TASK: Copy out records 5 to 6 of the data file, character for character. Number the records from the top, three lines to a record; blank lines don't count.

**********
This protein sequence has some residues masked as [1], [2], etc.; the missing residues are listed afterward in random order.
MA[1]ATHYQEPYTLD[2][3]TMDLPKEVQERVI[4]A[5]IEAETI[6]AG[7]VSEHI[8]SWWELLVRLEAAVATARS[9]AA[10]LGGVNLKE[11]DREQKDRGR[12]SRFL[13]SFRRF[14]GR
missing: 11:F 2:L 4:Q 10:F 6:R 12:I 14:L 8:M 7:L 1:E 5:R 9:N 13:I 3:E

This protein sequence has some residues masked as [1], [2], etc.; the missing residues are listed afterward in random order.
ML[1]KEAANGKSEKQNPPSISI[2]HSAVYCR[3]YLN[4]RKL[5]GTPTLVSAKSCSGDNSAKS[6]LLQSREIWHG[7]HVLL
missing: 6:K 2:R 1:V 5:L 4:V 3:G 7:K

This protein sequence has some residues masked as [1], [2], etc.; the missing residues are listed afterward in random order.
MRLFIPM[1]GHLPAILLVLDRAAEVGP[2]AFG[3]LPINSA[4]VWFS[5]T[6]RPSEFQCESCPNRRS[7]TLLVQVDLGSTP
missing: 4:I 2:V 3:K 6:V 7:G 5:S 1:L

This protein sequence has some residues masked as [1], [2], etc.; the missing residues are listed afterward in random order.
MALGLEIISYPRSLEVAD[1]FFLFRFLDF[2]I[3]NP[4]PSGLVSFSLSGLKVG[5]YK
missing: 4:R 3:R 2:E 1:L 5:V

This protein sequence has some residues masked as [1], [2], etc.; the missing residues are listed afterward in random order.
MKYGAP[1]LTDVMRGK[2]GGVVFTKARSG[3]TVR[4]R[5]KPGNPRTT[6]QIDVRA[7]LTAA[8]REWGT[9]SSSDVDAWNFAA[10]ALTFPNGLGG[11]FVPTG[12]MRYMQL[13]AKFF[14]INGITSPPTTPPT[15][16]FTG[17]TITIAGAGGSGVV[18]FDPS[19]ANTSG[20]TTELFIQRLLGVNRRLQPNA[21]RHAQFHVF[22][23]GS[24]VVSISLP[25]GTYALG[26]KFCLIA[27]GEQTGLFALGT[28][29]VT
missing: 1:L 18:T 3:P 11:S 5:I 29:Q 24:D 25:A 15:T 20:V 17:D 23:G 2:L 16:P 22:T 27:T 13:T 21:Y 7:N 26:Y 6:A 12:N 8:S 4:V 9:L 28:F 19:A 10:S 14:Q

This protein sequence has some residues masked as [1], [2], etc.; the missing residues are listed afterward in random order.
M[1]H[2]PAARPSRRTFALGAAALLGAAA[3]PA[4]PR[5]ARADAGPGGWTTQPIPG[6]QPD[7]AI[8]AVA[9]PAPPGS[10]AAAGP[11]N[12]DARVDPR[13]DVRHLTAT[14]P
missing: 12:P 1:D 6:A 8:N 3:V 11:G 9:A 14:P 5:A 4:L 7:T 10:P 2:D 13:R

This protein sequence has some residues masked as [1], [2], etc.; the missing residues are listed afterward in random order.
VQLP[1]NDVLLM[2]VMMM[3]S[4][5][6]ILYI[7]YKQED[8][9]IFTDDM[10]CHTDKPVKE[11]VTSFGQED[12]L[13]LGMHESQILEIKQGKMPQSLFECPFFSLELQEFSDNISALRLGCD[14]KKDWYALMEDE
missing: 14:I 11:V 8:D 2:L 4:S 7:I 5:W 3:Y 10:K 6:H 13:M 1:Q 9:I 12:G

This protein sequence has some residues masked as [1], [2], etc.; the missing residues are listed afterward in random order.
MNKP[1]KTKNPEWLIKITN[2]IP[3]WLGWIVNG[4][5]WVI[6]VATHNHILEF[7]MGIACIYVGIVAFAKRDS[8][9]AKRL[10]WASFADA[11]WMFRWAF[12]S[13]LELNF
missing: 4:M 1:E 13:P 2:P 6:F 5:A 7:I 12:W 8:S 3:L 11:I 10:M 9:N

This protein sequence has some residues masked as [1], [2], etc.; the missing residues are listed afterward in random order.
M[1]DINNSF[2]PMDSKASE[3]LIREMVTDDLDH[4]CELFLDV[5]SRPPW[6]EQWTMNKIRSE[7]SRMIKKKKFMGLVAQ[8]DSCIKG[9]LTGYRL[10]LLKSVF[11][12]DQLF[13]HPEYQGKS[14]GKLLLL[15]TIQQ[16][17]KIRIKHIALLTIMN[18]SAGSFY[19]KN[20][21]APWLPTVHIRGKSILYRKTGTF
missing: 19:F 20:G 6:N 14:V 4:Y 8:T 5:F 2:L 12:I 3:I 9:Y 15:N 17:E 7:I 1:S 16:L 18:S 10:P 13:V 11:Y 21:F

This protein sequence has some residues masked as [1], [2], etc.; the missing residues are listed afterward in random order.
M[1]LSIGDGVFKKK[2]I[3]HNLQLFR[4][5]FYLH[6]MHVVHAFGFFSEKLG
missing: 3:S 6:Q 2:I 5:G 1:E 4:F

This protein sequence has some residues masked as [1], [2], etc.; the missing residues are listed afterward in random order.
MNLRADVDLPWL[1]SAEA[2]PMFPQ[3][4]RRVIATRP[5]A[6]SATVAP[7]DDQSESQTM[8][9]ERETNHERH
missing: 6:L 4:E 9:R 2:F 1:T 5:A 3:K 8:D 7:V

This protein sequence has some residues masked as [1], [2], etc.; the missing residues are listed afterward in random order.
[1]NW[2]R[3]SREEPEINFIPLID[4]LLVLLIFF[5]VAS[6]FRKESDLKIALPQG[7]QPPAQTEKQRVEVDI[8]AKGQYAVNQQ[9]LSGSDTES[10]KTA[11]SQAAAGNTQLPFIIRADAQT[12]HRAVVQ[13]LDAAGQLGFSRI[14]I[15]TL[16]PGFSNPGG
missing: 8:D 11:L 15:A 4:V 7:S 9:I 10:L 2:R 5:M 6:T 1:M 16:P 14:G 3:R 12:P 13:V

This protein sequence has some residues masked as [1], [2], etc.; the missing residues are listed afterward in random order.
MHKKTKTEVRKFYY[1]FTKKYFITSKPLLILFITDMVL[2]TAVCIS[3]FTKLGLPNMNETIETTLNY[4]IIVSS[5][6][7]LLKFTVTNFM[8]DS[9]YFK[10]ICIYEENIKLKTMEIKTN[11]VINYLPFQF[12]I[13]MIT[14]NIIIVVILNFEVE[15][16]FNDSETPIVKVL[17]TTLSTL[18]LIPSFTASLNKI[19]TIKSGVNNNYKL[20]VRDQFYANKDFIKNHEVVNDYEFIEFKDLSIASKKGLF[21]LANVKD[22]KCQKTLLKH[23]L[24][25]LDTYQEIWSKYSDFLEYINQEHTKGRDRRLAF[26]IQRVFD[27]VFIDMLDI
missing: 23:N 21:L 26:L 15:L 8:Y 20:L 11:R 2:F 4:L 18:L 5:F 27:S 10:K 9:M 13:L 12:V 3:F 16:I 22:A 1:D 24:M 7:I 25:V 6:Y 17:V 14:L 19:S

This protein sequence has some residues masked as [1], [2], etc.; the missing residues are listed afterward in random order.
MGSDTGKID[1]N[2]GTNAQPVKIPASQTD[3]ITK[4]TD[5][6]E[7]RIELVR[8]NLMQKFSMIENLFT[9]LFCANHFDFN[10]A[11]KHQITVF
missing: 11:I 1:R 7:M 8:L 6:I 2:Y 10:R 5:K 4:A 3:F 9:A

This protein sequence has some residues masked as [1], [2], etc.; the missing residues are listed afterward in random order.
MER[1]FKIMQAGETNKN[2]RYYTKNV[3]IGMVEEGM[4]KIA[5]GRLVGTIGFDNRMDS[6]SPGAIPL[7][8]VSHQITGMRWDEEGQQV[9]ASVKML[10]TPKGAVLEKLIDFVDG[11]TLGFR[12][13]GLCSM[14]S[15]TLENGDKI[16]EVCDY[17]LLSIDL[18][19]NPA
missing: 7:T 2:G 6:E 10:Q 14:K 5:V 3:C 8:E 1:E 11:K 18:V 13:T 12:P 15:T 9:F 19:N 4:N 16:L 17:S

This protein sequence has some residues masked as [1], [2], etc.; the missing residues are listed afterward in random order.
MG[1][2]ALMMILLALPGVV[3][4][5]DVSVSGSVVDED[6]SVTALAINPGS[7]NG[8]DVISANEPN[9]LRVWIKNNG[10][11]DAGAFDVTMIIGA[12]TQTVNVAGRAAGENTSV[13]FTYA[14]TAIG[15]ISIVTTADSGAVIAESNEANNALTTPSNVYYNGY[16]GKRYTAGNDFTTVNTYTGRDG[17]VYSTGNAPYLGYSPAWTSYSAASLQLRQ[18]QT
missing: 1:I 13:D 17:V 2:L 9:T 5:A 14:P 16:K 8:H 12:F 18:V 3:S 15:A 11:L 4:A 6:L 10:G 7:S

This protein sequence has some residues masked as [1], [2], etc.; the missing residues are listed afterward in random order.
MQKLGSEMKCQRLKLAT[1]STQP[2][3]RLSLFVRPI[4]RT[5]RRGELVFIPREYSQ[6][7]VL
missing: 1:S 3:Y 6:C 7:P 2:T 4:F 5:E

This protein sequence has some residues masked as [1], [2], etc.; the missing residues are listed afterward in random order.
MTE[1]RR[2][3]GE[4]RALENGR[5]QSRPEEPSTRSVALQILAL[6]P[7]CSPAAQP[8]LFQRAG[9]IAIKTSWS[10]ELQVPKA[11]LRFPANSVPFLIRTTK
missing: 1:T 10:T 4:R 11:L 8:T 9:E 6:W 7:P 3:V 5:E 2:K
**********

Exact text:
This protein sequence has some residues masked as [1], [2], etc.; the missing residues are listed afterward in random order.
MKYGAP[1]LTDVMRGK[2]GGVVFTKARSG[3]TVR[4]R[5]KPGNPRTT[6]QIDVRA[7]LTAA[8]REWGT[9]SSSDVDAWNFAA[10]ALTFPNGLGG[11]FVPTG[12]MRYMQL[13]AKFF[14]INGITSPPTTPPT[15][16]FTG[17]TITIAGAGGSGVV[18]FDPS[19]ANTSG[20]TTELFIQRLLGVNRRLQPNA[21]RHAQFHVF[22][23]GS[24]VVSISLP[25]GTYALG[26]KFCLIA[27]GEQTGLFALGT[28][29]VT
missing: 1:L 18:T 3:P 11:S 5:I 29:Q 24:D 25:A 15:T 20:V 17:D 23:G 2:L 16:P 22:T 27:T 13:T 21:Y 7:N 26:Y 6:A 12:N 8:S 4:V 9:L 28:F 19:A 10:S 14:Q

This protein sequence has some residues masked as [1], [2], etc.; the missing residues are listed afterward in random order.
M[1]H[2]PAARPSRRTFALGAAALLGAAA[3]PA[4]PR[5]ARADAGPGGWTTQPIPG[6]QPD[7]AI[8]AVA[9]PAPPGS[10]AAAGP[11]N[12]DARVDPR[13]DVRHLTAT[14]P
missing: 12:P 1:D 6:A 8:N 3:V 11:G 9:A 14:P 5:A 4:L 7:T 10:P 2:D 13:R